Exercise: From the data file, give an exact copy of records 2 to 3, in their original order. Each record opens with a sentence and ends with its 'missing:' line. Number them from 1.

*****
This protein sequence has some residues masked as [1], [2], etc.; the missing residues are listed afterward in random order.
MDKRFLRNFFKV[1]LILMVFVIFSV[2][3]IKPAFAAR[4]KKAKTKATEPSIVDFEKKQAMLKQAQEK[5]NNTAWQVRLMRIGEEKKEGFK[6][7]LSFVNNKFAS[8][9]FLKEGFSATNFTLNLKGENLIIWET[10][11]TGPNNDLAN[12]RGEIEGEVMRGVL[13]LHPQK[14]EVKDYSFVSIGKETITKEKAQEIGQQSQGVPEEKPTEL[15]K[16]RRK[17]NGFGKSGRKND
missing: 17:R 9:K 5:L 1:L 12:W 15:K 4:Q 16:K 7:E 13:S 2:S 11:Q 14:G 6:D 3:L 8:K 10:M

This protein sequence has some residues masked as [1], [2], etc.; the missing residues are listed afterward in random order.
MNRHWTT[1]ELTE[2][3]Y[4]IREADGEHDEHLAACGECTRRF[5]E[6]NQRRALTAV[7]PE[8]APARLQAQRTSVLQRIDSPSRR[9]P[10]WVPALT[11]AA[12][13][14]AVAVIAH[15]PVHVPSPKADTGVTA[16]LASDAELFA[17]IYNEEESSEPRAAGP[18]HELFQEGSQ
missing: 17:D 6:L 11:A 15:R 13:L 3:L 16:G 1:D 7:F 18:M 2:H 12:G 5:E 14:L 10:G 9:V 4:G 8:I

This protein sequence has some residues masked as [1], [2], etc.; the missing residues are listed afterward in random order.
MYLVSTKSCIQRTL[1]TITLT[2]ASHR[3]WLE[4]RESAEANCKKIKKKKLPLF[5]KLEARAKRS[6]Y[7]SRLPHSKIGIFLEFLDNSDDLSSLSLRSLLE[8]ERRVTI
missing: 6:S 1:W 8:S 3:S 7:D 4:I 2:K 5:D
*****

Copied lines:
This protein sequence has some residues masked as [1], [2], etc.; the missing residues are listed afterward in random order.
MNRHWTT[1]ELTE[2][3]Y[4]IREADGEHDEHLAACGECTRRF[5]E[6]NQRRALTAV[7]PE[8]APARLQAQRTSVLQRIDSPSRR[9]P[10]WVPALT[11]AA[12][13][14]AVAVIAH[15]PVHVPSPKADTGVTA[16]LASDAELFA[17]IYNEEESSEPRAAGP[18]HELFQEGSQ
missing: 17:D 6:L 11:A 15:R 13:L 3:L 16:G 1:D 7:F 18:M 2:H 12:G 5:E 14:L 10:G 9:V 4:G 8:I

This protein sequence has some residues masked as [1], [2], etc.; the missing residues are listed afterward in random order.
MYLVSTKSCIQRTL[1]TITLT[2]ASHR[3]WLE[4]RESAEANCKKIKKKKLPLF[5]KLEARAKRS[6]Y[7]SRLPHSKIGIFLEFLDNSDDLSSLSLRSLLE[8]ERRVTI
missing: 6:S 1:W 8:S 3:S 7:D 4:I 2:K 5:D